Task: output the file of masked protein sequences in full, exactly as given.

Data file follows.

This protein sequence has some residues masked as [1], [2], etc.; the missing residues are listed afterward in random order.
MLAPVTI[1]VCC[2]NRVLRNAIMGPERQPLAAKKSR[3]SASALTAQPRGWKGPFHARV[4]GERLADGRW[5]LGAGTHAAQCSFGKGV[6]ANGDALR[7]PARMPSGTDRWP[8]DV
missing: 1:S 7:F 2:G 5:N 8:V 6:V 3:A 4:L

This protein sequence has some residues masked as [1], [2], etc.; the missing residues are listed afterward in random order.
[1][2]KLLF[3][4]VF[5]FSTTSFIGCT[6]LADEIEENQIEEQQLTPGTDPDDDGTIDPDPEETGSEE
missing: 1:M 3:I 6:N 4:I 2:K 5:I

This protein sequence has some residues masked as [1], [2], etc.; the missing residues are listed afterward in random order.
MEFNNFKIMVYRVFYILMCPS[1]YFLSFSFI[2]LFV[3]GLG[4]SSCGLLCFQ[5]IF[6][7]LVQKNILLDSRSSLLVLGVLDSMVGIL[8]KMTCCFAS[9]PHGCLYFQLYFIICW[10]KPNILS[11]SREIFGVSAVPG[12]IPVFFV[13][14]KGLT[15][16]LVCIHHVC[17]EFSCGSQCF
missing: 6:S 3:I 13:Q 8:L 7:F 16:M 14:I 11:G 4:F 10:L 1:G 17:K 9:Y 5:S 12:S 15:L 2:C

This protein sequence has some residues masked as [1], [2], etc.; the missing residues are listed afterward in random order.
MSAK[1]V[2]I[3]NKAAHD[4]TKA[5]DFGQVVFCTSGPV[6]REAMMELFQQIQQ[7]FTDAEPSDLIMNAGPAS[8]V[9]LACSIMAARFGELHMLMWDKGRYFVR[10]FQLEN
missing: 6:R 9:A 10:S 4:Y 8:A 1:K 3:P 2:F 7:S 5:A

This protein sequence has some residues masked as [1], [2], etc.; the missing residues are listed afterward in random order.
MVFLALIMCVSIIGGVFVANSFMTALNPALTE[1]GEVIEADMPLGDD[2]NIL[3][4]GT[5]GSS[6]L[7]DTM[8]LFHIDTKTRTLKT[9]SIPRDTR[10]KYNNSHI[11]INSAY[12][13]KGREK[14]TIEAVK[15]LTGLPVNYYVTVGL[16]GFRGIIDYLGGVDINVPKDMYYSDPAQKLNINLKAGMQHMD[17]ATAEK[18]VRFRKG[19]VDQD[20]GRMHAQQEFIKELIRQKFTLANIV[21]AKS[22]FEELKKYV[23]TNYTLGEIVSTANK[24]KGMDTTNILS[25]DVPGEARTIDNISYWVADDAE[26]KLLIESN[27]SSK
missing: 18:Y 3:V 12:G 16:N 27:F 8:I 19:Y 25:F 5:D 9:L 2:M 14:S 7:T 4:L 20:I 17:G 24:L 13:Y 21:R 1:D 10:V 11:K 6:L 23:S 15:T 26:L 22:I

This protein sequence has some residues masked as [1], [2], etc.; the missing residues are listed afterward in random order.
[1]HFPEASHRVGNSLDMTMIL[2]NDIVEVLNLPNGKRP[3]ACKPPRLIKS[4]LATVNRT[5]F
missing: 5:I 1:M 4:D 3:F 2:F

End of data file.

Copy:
This protein sequence has some residues masked as [1], [2], etc.; the missing residues are listed afterward in random order.
MLAPVTI[1]VCC[2]NRVLRNAIMGPERQPLAAKKSR[3]SASALTAQPRGWKGPFHARV[4]GERLADGRW[5]LGAGTHAAQCSFGKGV[6]ANGDALR[7]PARMPSGTDRWP[8]DV
missing: 1:S 7:F 2:G 5:N 8:V 6:V 3:A 4:L

This protein sequence has some residues masked as [1], [2], etc.; the missing residues are listed afterward in random order.
[1][2]KLLF[3][4]VF[5]FSTTSFIGCT[6]LADEIEENQIEEQQLTPGTDPDDDGTIDPDPEETGSEE
missing: 1:M 3:I 6:N 4:I 2:K 5:I

This protein sequence has some residues masked as [1], [2], etc.; the missing residues are listed afterward in random order.
MEFNNFKIMVYRVFYILMCPS[1]YFLSFSFI[2]LFV[3]GLG[4]SSCGLLCFQ[5]IF[6][7]LVQKNILLDSRSSLLVLGVLDSMVGIL[8]KMTCCFAS[9]PHGCLYFQLYFIICW[10]KPNILS[11]SREIFGVSAVPG[12]IPVFFV[13][14]KGLT[15][16]LVCIHHVC[17]EFSCGSQCF
missing: 6:S 3:I 13:Q 8:L 7:F 16:M 14:I 11:G 4:F 10:L 1:G 17:K 9:Y 5:S 12:S 15:L 2:C

This protein sequence has some residues masked as [1], [2], etc.; the missing residues are listed afterward in random order.
MSAK[1]V[2]I[3]NKAAHD[4]TKA[5]DFGQVVFCTSGPV[6]REAMMELFQQIQQ[7]FTDAEPSDLIMNAGPAS[8]V[9]LACSIMAARFGELHMLMWDKGRYFVR[10]FQLEN
missing: 6:R 9:A 10:S 4:Y 8:A 1:K 3:P 2:F 7:S 5:A

This protein sequence has some residues masked as [1], [2], etc.; the missing residues are listed afterward in random order.
MVFLALIMCVSIIGGVFVANSFMTALNPALTE[1]GEVIEADMPLGDD[2]NIL[3][4]GT[5]GSS[6]L[7]DTM[8]LFHIDTKTRTLKT[9]SIPRDTR[10]KYNNSHI[11]INSAY[12][13]KGREK[14]TIEAVK[15]LTGLPVNYYVTVGL[16]GFRGIIDYLGGVDINVPKDMYYSDPAQKLNINLKAGMQHMD[17]ATAEK[18]VRFRKG[19]VDQD[20]GRMHAQQEFIKELIRQKFTLANIV[21]AKS[22]FEELKKYV[23]TNYTLGEIVSTANK[24]KGMDTTNILS[25]DVPGEARTIDNISYWVADDAE[26]KLLIESN[27]SSK
missing: 18:Y 3:V 12:G 16:N 27:F 8:I 19:Y 25:F 5:D 9:L 2:M 14:S 7:T 4:L 20:I 17:G 24:L 13:Y 21:R 1:D 10:V 11:K 6:L 23:S 15:T 26:L 22:I

This protein sequence has some residues masked as [1], [2], etc.; the missing residues are listed afterward in random order.
[1]HFPEASHRVGNSLDMTMIL[2]NDIVEVLNLPNGKRP[3]ACKPPRLIKS[4]LATVNRT[5]F
missing: 5:I 1:M 4:D 3:F 2:F